Dear Dr. Gridlock:
You published a letter from Eric Briggs of Arlington arguing that it was past time to widen Interstate 66 from the Capital Beltway to Rosslyn. I understand the concern of drivers who want to use I-66 to get to work and then back to their homes at the end of the work day.
However, they forget something, which is that restricted-access highways breed more traffic over time so that a short-term solution turns out not to be a solution over the long run.
People resist what might be thought of as a variation of Murphy’s Law: More highways lead to more suburban development, and more suburban development leads to more cars, and more cars fill up highways, leading to calls for wider highways or more highways. What Briggs wants is an I-66 that duplicates I-395. That’s a four-lane or six-lane highway from the Beltway to Rosslyn. That is, I-66 inside the Beltway should look like I-66 outside the Beltway.
However, enlarging I-66 inside the Beltway to four or six lanes would be just a temporary fix for traffic jams, if only because of the bottleneck formed by the bridges over the Potomac.
Unfortunately, this temporary fix would also cripple Arlington forever, and do so in two ways. The first way is the obvious one. A significantly wider I-66 would be an even worse physical barrier to Arlington residents than I-66 is now. Ever try walking over I-395? Or over I-66 outside the Beltway?
The second way is less obvious but even more important. Turning I-66 into a repeat I-395 would send a devastating message to Arlington homeowners. That message would be, “Your properties are secure only until an even wider I-66 or another I-66 is demanded by residents in the suburbs outside the Beltway.” That sort of message is arrogant and threatening.
Is it any wonder that the Arlington County Board has resisted efforts to widen I-66?
— Tom Hone, Arlington
The residents of Arlington County also are commuters, and some of them consider I-66 to be their Main Street. The letters from Briggs and Hone reflect Arlington’s varied interests.
The board that represents them is not happy about the speedup in the I-66 widening that resulted from a compromise between Gov. Terry McAuliffe (D) and the Virginia General Assembly. But the widening is limited to four miles eastbound and to the existing right of way.
Board Chair Libby Garvey pledged that the panel “will be vigilant, working to ensure that appropriate environmental analyses are completed efficiently and comprehensively.”
And the board is looking forward to the selection of programs that will help I-66 drivers leave their cars behind. Those selections will come from the Northern Virginia Transportation Commission.
If you’re getting the idea that there are many constituencies among commuters when it comes to the high-occupancy toll (HOT) lanes, this next letter will reinforce the point.
Dear Dr. Gridlock:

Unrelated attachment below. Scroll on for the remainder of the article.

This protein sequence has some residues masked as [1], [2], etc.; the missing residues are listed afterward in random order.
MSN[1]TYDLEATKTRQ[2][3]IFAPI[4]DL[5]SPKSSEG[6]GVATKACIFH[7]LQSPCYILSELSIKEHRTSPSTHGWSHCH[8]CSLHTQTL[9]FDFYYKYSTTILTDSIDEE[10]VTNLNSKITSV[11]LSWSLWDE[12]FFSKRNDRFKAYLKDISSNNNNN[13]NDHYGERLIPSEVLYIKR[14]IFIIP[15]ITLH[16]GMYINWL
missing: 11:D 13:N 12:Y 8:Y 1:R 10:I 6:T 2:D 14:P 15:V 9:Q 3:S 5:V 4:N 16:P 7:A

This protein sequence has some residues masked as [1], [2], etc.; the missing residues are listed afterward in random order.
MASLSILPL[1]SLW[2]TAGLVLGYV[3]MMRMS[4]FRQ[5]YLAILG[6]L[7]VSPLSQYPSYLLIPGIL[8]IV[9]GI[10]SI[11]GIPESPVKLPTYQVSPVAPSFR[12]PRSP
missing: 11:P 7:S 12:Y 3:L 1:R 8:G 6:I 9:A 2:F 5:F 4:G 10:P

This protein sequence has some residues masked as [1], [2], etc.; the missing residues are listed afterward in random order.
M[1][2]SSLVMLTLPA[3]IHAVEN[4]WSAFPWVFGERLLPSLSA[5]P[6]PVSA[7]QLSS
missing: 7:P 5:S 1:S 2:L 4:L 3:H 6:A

As one who lives in Prince William County and has worked in Arlington for the past 15 years, using I-95/395, I can tell you the toll lanes are working out very nicely, where they exist. I didn’t believe they were going to help, but they do!
They work because this is a high-income area, and people think nothing of spending the money to get around. Going north in the morning, I don’t normally hit the wall until after the Edsall Road exit.
Going south in the evening, it is a mind-numbing stop/go until the Duke Street entrance to the HOT lanes, and then traffic on the main lanes is able to speed up, sometimes moving better then the HOT lanes.
Wasn’t it Arlington that sued the state to stop them from converting to the toll lanes at that point? I have heard that they are now going to be extended to the D.C. line. If Arlington had allowed them in the first place, they would be finished by now and we would have traffic relief!
— Billie Vanore, Lake Ridge
By the end of 2015, the average number of daily trips in the 95 Express Lanes totaled 44,000, according to Transurban, the company that operates the HOT lanes.
The Virginia Department of Transportation plans to extend the HOT lanes north, replacing the I-395 HOV lanes, by 2019.
As with the I-66 project, the Arlington County Board is watching this one closely. The most attractive part is the commitment by VDOT to using some of the toll revenue to help I-95/395 commuters to leave their cars behind.
But the Arlington officials want VDOT to get more specific: Exactly how much of the revenue will go to such programs? Many of us felt let down when the I-95 HOT lanes project did not turn out to have a more robust program for commuter buses.
Join me at noon Monday for an online discussion with Virginia Transportation Secretary Aubrey Layne. You can ask your own questions about the various HOT lanes projects and other transportation issues. Here’s the link: live.washingtonpost.com/gridlock0328.html.
Dr. Gridlock also appears Thursday in Local Living. Comments and questions are welcome and may be used in a column, along with the writer’s name and home community. Write Dr. Gridlock at The Washington Post, 1301 K St. NW, Washington, D.C. 20071, or email email@example.com.